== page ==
Figure 9-1.Primary traverse and secondary traverse.
edge of the blade. A more in-depth discussion of
orienting the plane table will follow later in this chap-
Next, carefully measure the vertical distance be-
tween the horizontal line of sight through the telescope
and the ground level at D1. Lets say this distance is
4.5 feet. This means that, whenever you sight on a rod,
you will line up the horizontal cross hair with the
4.5-foot graduation on the rod.
Figure 9-2 is a sketch of the detail points that we
are plotting. Point D1 and point A in this figure corre-
spond to the same points in figure 9-1. Assuming that
your alidade is equipped with a Beaman stadia arc
(some alidades are not), plot point 1 of figure 9-2 in
the following way. With the edge of the alidade blade
exactly on D1 on the paper, train the telescope on a rod
held on point 1, and line up the horizontal cross hair
with the 4.5-foot mark on the rod.
You read a rod intercept of 6.23 feet. This means
the slope distance is 623.0 feet. On the H-scale of the
Beaman arc, you read three-tenths of one percent; you
will have to estimate this less than one-percent read-
ing. The horizontal distance, then, is three-tenths of
one-percent less than the slope distance, or
623.0 feet - (623.0 x 0.003 feet) = 623.0-1.87.
This rounds off to the nearest foot at 621 feet. Add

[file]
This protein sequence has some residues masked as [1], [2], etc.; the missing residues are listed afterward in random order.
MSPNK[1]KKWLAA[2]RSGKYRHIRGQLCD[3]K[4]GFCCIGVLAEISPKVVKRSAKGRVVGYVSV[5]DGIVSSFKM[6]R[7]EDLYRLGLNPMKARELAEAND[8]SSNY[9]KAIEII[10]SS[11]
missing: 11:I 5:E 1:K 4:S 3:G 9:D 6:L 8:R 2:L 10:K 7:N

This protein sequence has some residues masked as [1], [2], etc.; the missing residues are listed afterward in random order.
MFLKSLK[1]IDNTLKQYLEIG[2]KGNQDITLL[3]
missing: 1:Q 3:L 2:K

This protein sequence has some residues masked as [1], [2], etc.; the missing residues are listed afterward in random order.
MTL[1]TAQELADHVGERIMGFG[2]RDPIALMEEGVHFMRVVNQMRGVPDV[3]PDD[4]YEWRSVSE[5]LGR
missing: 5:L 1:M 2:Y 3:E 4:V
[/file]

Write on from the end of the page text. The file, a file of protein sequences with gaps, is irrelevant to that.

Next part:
a focal distance of 1 foot, and the result is 622 feet.
Figure 9-2.-Sketch of topographic detail points.
On the V-scale, you read 44. You know that the
value you use is the difference between what you read
and 50. In this case, it is 6. Therefore, the difference
in elevation is 6 percent of the slope distance, or
623.0 x 0.06 = 37.4 feet.
Then, the elevation of point 1 is the elevation of
D1 minus the difference in elevation, or
532.4 -37.4 = 495.0 feet.
As you know, the difference in elevation was
subtracted because the vertical angle was negative.
Finally, with the edge of your alidade blade still
on D] and your telescope still trained on point 1, you
can draw a light line and measure off 622 feet from D1
along the line to locate point 1. At that distance along
the line, mark and label the point and write in the
elevation. Many topographers use the decimal point in
the elevation to mark the point.
As you learned from the above example, plotting
of detail points cannot begin until the plane-table